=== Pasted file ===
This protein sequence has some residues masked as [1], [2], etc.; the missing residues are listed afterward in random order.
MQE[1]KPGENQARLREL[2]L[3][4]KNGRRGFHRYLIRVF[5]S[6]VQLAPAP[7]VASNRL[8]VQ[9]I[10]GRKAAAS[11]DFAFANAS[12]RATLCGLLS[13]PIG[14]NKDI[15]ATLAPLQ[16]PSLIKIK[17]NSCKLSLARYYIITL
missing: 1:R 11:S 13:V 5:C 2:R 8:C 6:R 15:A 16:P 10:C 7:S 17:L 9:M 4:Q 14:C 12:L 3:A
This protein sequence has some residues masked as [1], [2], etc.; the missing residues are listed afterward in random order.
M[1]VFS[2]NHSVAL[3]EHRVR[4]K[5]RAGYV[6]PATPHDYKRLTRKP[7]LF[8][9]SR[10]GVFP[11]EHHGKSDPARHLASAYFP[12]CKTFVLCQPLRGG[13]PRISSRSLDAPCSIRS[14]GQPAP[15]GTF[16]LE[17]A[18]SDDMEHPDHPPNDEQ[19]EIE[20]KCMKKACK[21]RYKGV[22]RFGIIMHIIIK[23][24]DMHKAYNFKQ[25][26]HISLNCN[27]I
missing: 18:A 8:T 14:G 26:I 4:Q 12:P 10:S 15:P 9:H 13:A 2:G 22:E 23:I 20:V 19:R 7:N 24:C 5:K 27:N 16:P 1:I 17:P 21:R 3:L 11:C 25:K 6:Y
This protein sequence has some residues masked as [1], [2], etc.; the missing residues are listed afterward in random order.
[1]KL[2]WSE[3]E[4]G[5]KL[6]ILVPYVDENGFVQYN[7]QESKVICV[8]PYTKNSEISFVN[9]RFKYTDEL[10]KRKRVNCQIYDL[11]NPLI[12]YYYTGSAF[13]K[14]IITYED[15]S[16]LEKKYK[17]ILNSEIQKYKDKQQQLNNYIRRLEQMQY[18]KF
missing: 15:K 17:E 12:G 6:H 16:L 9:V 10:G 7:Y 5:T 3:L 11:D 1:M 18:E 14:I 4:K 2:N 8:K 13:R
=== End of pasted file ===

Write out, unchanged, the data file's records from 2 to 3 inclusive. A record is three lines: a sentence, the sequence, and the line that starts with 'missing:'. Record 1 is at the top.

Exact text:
This protein sequence has some residues masked as [1], [2], etc.; the missing residues are listed afterward in random order.
M[1]VFS[2]NHSVAL[3]EHRVR[4]K[5]RAGYV[6]PATPHDYKRLTRKP[7]LF[8][9]SR[10]GVFP[11]EHHGKSDPARHLASAYFP[12]CKTFVLCQPLRGG[13]PRISSRSLDAPCSIRS[14]GQPAP[15]GTF[16]LE[17]A[18]SDDMEHPDHPPNDEQ[19]EIE[20]KCMKKACK[21]RYKGV[22]RFGIIMHIIIK[23][24]DMHKAYNFKQ[25][26]HISLNCN[27]I
missing: 18:A 8:T 14:G 26:I 4:Q 12:P 10:S 15:P 9:H 13:A 2:G 22:E 23:I 20:V 19:R 7:N 24:C 5:K 27:N 16:P 1:I 17:P 21:R 3:L 11:C 25:K 6:Y
This protein sequence has some residues masked as [1], [2], etc.; the missing residues are listed afterward in random order.
[1]KL[2]WSE[3]E[4]G[5]KL[6]ILVPYVDENGFVQYN[7]QESKVICV[8]PYTKNSEISFVN[9]RFKYTDEL[10]KRKRVNCQIYDL[11]NPLI[12]YYYTGSAF[13]K[14]IITYED[15]S[16]LEKKYK[17]ILNSEIQKYKDKQQQLNNYIRRLEQMQY[18]KF
missing: 15:K 17:E 12:G 6:H 16:L 9:V 10:G 7:Y 5:T 3:L 11:D 1:M 18:E 14:I 4:K 2:N 8:K 13:R